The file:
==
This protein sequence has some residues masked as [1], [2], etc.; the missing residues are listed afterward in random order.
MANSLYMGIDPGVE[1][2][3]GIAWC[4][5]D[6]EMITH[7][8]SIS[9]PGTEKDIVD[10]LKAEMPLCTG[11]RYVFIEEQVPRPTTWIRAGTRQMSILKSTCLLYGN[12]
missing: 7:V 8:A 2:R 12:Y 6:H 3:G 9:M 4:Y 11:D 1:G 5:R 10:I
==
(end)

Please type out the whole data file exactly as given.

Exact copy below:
This protein sequence has some residues masked as [1], [2], etc.; the missing residues are listed afterward in random order.
MANSLYMGIDPGVE[1][2][3]GIAWC[4][5]D[6]EMITH[7][8]SIS[9]PGTEKDIVD[10]LKAEMPLCTG[11]RYVFIEEQVPRPTTWIRAGTRQMSILKSTCLLYGN[12]
missing: 7:V 8:A 2:R 12:Y 6:H 3:G 9:M 4:Y 11:D 1:G 5:R 10:I